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23rd November 1926
Page 41
Page 41, 23rd November 1926 — ONE HEARS
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Which of the following most accurately describes the problem?

Coughs and sneezes.

Of the giving and taking of colds.

Questions of hours upsetting the powers.

Weather forecasts too often with depression.

Rumours of a British straight-eight coach chassis.

That every country may yet live up to its obligations.

That on too many bus routes there's always a state of war.

In the doorway of most things because the letter-box is there.

Clear voices as seldom as clear views at more than a few meetings.

That if careful driving became a habit there would be fewer accidents.

That microphones give confidence to some speakers and disconcert others.

That Harrods have lately ordered a further fleet of twelve 25-cwt. Albions.

That Christmas shopping gets earlier and earlier each year, like the 6.30 editions.

That not every Royal Commission is meant to he the equivalent of a cemetery.

That emigration to the Colonies is again finding its place in the Empire's development.

That one-way walking is not the same as walking to the left or the right on the same pavement.

Of London's general public finding themselves being returned with but few exceptions to the Generals.

That a Commercial Motor Vehicle Users Association has lately been formed in Perth, Western Australia.

Of quite a lot of buyers favourably considering sliding-roof panels as additional emergency exits for single-deckers.

Of managing directors and traffic managers already getting ready to make more connections between coterminal bus services.

That a tramway manager, in objecting to the "Scrap the Trams" movement, considers that "slogans are addressed by 'parrotsto geese."

That Sir Henry Maybury does not favour the building-in of natural water supplies alongside new arterial or any other roads te the exclusion of access by the suction-hoses of steam wagons.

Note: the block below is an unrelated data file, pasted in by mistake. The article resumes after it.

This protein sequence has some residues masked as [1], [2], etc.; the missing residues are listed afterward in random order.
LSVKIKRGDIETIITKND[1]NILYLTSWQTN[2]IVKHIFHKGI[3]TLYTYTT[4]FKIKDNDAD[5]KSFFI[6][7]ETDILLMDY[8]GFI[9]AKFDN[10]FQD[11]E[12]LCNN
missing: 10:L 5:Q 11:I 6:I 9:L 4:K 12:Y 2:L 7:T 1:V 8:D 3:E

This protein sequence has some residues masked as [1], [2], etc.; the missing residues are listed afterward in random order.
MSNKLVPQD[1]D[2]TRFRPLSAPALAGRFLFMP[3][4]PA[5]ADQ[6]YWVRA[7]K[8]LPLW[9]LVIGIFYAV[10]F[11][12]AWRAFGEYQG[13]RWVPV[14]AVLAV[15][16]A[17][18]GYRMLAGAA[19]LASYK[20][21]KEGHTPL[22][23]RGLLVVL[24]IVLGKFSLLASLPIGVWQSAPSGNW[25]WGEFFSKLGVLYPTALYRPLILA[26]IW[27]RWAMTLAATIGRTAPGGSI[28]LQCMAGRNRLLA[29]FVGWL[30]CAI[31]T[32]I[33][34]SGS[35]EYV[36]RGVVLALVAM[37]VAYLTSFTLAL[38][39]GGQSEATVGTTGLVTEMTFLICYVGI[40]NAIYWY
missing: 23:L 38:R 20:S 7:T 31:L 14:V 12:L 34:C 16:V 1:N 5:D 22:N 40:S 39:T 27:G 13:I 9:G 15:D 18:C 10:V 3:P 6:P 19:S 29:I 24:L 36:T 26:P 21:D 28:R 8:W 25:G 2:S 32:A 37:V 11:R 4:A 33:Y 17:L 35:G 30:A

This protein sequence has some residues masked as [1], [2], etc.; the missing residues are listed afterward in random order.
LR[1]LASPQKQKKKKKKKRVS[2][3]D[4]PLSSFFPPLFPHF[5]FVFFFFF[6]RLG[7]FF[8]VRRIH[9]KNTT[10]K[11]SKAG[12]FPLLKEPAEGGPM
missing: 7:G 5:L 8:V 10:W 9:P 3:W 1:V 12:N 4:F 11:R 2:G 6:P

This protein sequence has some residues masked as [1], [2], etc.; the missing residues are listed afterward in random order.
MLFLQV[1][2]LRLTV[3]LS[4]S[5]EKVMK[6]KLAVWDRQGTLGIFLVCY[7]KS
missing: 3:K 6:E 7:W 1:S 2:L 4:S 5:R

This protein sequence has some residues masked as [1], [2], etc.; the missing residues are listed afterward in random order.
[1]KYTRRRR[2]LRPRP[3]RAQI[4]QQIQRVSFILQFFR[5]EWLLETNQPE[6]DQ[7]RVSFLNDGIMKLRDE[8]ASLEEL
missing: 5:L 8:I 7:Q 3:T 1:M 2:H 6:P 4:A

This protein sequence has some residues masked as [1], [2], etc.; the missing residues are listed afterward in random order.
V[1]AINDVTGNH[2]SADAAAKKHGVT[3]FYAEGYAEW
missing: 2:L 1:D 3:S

That the East Kent and the Kent and East Sussex Railways are very rude to the Kent County Council and its Highways Engineers in putting out posters headed, "Travel in safety across the country and avoid the dusty and crowded roads. That oil churning slows the turning.

Of buses in Cardigan—not cardigans.

Fewer grouses about makers' service to-day.

Very rarely of the man who does not overload.

That the British motor industry is 30 years old.

Of little encouragement for the inventor in this country.

That 64 out of 161 exhibitors at Olympia used cellulose finish.

That the man likes the petrol most of which he has to buy least.

Of late spring as the possible time for the new road vehicle laws.

That a car salesman is rarely a good hand at selling heavy vehicles.

Of the pleasant odour of burning wood in town as well as country.

That weeks have been spent defining " track" for future legislation.

Of novices being led astray by fanciful figures of hauliers' earnings.

That one-way streets for vehicles are often one-side Streets for pedestrians.

Someone describing New York as the city of perpetual motion, emotion and commotion.

That bus and tramway Services are sometimes complementary to one another, but never complimentary.

That the exhibition of a commercial chassis in a showroom alongside a private ear increased the sales a both.

That the B.B.C., by broadcasting time signals, has done much to encourage punctuality in country districts—except, of course, in the railway services.

As a sidelight on the fuel(les.S) situation in some districts, that a haulier was recently engaged to carry three bags of coal from East Sussex to North Buckinghamshire and, although the bill for the journey alone was i5, the recipients welcomed the load with open arms.

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